Midway through September, the first month of the school year, the Virginia Department of Education (VDOE) proposed new model policies for the treatment of transgender students in Virginia schools that began a hot-tempered debate in the state over parent and student rights. The proposed guidance, which is undergoing its final days of public comment, includes the following:
-Provides initiatives against harassment and bullying in schools
-Requires the maintenance of official records containing the legal names and sex of students
-Mandates that participation in activities separated by sex, such as athletics, be done according to biological sex, including the use of bathrooms and locker rooms
-Prevents schools from encouraging teachers to hide student information from their parents
Gov. Glenn Youngkin (R) and his administration ran on the message of parental rights regarding their student’s education in 2021, and they have continued to display a strong commitment to this issue throughout their first year in office. Their platform reflects the views of many conservatives in Virginia and across the country: parents matter and have legal protections regarding their child’s upbringing. According to Virginia Code: “A parent has a fundamental right to make decisions concerning the upbringing, education, and care of the parent’s child” (1-240.1. Rights of Parents).
Jillian Balow, Virginia Superintendent of Public Instruction, wrote that “parents can’t be full partners if they are shut out of discussions about potentially life-changing decisions for their children.” Parent rights advocates affirm that these policies will open the discussion on sensitive topics while also protecting the dignity of students and respecting the parental role in their children’s lives.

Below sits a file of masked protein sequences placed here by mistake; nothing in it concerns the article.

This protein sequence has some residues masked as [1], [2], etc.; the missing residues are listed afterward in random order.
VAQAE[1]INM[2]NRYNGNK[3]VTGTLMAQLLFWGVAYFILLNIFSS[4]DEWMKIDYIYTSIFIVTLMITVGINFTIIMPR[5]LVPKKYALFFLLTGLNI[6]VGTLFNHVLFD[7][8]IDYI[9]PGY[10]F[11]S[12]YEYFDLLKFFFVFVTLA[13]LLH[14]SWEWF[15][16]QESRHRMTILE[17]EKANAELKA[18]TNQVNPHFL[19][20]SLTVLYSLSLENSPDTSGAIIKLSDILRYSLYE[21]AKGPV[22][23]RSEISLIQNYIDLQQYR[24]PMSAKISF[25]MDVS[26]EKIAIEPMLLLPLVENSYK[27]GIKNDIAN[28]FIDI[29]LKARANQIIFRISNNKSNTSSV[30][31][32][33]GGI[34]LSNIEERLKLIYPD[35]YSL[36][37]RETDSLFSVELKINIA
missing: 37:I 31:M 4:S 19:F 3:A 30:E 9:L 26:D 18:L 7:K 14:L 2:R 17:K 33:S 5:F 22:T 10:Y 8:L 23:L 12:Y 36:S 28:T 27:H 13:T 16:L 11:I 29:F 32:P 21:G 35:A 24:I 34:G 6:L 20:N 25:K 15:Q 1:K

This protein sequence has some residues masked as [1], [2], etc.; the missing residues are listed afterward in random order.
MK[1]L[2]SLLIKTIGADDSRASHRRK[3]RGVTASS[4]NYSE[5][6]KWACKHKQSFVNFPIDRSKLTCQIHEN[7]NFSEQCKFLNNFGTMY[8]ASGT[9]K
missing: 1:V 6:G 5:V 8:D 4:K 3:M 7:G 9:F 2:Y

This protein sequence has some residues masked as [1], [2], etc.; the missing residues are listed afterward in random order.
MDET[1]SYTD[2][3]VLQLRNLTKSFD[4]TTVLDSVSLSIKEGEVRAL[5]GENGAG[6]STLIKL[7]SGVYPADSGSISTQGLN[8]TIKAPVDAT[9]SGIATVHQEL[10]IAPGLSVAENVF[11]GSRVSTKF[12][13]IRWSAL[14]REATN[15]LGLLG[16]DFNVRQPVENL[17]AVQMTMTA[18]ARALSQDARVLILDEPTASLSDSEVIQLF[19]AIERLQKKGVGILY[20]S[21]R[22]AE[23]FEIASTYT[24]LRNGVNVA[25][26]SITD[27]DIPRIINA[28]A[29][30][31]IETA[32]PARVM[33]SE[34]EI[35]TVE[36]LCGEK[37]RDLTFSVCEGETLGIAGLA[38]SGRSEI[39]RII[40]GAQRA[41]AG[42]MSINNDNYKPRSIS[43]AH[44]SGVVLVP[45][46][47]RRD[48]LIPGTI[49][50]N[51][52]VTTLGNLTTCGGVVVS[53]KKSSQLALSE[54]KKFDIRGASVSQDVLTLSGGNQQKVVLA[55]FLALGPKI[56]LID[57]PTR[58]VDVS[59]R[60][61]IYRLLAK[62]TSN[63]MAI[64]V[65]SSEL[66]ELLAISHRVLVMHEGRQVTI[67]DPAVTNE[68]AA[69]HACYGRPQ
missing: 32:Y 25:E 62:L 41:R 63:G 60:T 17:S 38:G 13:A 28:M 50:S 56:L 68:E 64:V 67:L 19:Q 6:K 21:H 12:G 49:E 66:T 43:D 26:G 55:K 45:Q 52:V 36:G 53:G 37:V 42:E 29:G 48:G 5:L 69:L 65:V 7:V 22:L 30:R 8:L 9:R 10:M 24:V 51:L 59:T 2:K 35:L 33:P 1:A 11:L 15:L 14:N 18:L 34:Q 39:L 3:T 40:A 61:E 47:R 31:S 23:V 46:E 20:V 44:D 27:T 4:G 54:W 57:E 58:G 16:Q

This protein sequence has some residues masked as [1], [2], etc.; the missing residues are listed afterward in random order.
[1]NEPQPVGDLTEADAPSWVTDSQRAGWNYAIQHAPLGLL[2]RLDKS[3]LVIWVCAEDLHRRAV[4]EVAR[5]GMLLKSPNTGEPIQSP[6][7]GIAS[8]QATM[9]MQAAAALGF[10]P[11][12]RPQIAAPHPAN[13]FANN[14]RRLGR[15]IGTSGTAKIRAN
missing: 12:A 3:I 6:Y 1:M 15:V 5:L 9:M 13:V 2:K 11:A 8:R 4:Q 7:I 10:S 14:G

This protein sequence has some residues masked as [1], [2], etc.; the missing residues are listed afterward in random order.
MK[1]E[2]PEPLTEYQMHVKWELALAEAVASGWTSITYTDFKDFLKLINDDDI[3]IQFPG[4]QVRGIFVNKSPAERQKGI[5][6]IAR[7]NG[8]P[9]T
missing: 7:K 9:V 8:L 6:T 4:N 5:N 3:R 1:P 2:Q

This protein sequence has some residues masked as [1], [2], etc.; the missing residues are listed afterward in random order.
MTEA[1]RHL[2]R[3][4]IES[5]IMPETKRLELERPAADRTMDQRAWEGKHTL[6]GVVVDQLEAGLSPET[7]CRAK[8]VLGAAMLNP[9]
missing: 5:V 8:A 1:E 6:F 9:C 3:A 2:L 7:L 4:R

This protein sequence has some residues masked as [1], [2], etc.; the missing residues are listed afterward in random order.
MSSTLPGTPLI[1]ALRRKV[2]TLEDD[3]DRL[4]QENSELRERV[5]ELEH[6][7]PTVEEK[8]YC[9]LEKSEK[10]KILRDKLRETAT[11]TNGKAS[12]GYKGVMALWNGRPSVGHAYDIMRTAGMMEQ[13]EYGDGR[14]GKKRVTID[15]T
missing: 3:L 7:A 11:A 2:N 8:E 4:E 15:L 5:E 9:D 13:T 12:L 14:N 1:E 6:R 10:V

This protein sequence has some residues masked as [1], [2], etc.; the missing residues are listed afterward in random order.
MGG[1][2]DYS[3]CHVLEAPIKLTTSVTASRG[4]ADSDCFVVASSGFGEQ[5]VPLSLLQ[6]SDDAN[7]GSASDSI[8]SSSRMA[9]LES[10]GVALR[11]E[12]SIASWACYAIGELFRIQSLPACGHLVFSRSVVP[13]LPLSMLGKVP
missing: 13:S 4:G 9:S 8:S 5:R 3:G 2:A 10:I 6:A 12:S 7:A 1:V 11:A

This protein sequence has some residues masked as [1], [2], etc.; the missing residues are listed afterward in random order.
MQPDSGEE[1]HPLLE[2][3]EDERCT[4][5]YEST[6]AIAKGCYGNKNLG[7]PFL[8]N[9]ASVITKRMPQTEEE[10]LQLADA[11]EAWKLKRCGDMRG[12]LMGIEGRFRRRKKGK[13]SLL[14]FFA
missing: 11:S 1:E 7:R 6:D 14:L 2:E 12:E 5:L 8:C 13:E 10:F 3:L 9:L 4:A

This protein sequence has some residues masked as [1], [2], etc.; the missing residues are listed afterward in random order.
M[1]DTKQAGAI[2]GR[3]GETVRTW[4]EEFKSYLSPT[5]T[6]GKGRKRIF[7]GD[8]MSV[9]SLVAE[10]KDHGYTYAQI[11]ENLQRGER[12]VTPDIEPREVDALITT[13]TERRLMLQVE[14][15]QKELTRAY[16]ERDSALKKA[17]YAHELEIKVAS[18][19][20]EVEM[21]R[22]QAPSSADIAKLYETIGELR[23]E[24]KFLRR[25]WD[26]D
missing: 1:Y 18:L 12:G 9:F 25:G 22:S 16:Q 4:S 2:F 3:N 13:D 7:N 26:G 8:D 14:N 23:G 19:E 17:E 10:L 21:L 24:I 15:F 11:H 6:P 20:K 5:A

Democratic lawmakers and LGBTQ+ advocacy groups take the other side of this debate. They believe that these changes will harm transgender students and “call for the misgendering and outing of children in schools where they’re supposed to be safe,” according to Del. Mike Sullin (D). According to data collected by The Trevor Project, an LGBTQ+ suicide awareness advocacy group, minors who are transgender experience a higher risk of depression and suicidality. Opponents of the new guidelines believe that these policies will further increase these risks and prevent students from confiding in teachers and receiving the support they need when navigating confusing and challenging emotions.
The debate has heated up on both sides through competing displays of activism. Parents across Virginia have cheered the initiatives proposed by the Youngkin administration, and GOP candidates in battleground states have echoed these opinions on the campaign trail. In the Richmond Times-Dispatch, Superintendent Balow wrote that she believes “every child — including transgender students — has the right to learn in a safe and supportive learning environment that is free from discrimination… [and] every parent has the right to expect that their children will be well educated and that their neighborhood school will not actively seek to undermine their deeply held values and beliefs.”
However, the most notable demonstrations of activism occurred on the opposing side, when thousands of Virginia students participated in walkouts across the state to challenge the model policies. Laura Troung, a student at Falls Church High School, stated that she and her friends “want our school districts to stand up for us and support us and say that they’ll reject these guidelines.” Student at Langley High School, Catherine Knecht, said that the proposed guidelines are “prioritizing the parents’ will over the child,” which goes against the very purpose of schools, which she says is “to educate and keep students safe.”
Whatever side you fall on, there is a consensus across the state that education is one of the most pressing issues facing Virginia’s political climate today. Following the COVID-19 pandemic, parents, educators and lawmakers alike are all working diligently to restore Virginia schools to a place where students can feel safe and learn without hindrance. As Virginia faces sensitive topics like gender identity in schools, we must first and foremost continue to have open and honest conversations in our communities.